October 8, 2017
MEET TENISHA WHITE FROM BACK IN EMERGING FILMMAKERS
Seven emerging BME filmmakers from Birmingham will be given the opportunity to develop industry knowledge, professional connections and make a short film as part of a six-month artist development programme called BACK IN.
The dynamic programme, powered by innovative creative agency Punch and curated by talented director and entrepreneur Daniel Alexander will discover and empower the new wave of filmmakers with project support, bootcamps, one-on-one mentoring, masterclasses and peer-to-peer sessions.
The inaugural program will culminate with a screening of the participants’ new shorts that will be premiered, platformed and distributed at the end of the programme in December 2017.
We chat to one of the two females on this programme, Birmingham actress Tenisha White who like Issa Rae and Michaela Cole, has created her own platform to showcase her talent with a short film called Broken. The 31-year-old has featured in shows like Doctors, Shameless and Doctor Who.
So before filming you were into acting, so what made you want to be an actress?
I started acting at 12. What happened was in school we didn’t have a drama teacher. I think he had a mental breakdown because one time we were in lesson and he just ran out the door and that was the end of drama in our school. So my big sister used to take me to a class on two buses out of town. I could see how much she knew I loved it, and was committed to taking me twice a week, so I continued to do it. She’s a brilliant sister and going made it become natural to me. I love it.
What productions can we see you in?
I was a regular nurse in Doctors. I’ve done Shameless and Doctor Who. I did a film with Ray Winstone and Danny Dyer called ‘All in the Game’. Now I specialise in comedy sketches. I would love to act and produce my own comedy sitcom one day. Or just be in one, not even my own just being part of one. I also work with a comedy group that write sketches with me in mind and they give me a chance to do the ones that I’ve written too.
Have you found that more opportunities have come since you’ve been doing these sketches?
Yeah, quite a few comedians in Birmingham will message me and call me to do sketches with them. And I’ve recently joined TCN Management so Kojo Anim is now my manager. He said: ‘I want to push your comedy, I like your drama but I think you’re quite talented when it comes to comedy’, so we’re going to try and push that.
There’s been a lot of talk about the exodus black actors to America. So have you ever thought about going to America to pursue your acting and things?
I want too. I did move to London and a lot of the actors said, why did you move to London, everyone moves to London. We need to try and do things from here, so I moved to London for two years and then I kept coming back to Birmingham for work. My agent said that I get a lot of work in Manchester or Liverpool so moving to London I was getting further away. So I moved back to Birmingham. I’ve trained to do an American accent and now I’m training to do a London one. So, if an opportunity comes to go to America then yes. But I’ve got a child now so it’s a bit different to just pick up and go to America.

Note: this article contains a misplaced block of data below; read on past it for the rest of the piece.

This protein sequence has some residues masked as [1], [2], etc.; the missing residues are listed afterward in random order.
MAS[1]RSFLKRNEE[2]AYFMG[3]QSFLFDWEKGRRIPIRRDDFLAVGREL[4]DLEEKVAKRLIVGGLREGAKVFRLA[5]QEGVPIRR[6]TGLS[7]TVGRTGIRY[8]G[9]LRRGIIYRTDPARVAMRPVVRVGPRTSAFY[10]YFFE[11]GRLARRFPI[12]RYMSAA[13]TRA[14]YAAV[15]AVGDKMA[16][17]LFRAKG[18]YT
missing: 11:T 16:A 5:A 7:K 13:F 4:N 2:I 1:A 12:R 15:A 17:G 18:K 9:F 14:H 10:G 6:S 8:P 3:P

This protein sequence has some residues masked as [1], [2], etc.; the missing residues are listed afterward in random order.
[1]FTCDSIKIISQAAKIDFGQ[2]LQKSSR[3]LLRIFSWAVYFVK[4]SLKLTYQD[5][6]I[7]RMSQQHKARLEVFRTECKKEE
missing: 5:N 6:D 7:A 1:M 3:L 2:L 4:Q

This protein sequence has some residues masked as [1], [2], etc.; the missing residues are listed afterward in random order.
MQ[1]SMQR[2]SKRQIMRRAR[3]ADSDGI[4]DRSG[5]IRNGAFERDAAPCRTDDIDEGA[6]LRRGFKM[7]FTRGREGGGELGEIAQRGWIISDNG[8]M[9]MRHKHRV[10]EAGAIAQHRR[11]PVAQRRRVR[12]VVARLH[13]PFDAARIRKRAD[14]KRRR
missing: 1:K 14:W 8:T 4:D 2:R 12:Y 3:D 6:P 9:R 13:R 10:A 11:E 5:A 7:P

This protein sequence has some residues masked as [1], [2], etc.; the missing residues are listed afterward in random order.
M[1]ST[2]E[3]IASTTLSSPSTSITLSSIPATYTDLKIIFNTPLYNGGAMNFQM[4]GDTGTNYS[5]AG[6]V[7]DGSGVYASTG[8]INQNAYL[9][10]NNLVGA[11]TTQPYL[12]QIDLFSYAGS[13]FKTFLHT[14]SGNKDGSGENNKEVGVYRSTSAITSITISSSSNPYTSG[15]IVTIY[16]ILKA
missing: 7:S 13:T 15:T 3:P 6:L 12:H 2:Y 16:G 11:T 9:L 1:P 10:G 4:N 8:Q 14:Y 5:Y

What does your child think when she sees mummy on tv?
She gets excited, and she came to watch me do a performance last month. She’s only two, but as soon as I finished she clapped and it’s weird that she knew to clap for me. But she’s a bit of an actress herself so that’s why. She’s naturally got it in her blood.
So you’re now part of a six-month artist development programme for filmmakers called BACK IN. Do you plan to be behind and in front of the camera for it?
As an actor we all have our days where we’re sitting around waiting for our phone to ring. So when your phone does ring and your agents calls saying ‘I’ve got his role for you.’ It might not necessarily be a role that you want but you go in for that audition because you’ve been out the loop for three months.
And bills to pay?
And that’s it yes, and bills to bloody pay. So, I have so many ideas in my head and think this is a role I would like to play and then I thought why not start creating these roles, what are you waiting for? What’s saying you can’t as an actress can’t start making your own roles and creating characters that you want to portray. This programme will give me a great opportunity to expand on what I’ve already done and learn more.
Tell me about your short film?
I came up with this idea, then I called Daniel Alexander and I called an actor and said, ‘how do you feel about this, what do you think about it?’ and they got on board, and within three weeks we shot ‘Broken’. We put it in film festival to share and it’s been selected in five. I had never even filmed in my life, so I’m really proud of that. That’s what’s inspired me to continue.
So, what’s Broken about?
So broken is about domestic violence. A couple are in a very unstable relationship but you can see that there is a lot of love there. There’s lots of twists and turns, I didn’t want it just being straightforward.
So that’s broken, what’s the short you’ll be doing as a part of Back In?
The film I’m doing for the Back In programme is called ‘Spite’ and it’s about a mother who has had her child taken from her, from her ex-partner and she thinks it’s as simple as going and knocking on the door and getting her child back but it’s not. The law says he’s the father, he’s got as much right as having the child as much as the mother. So, she doesn’t know about this law so it’s about her journey to deal with the social services, to deal with the police, to deal with the courts to get her child back.
Watch Broken below:
To keep updated follow @tenishawhite1 on Instagram and @tenishawhiteact on Twitter.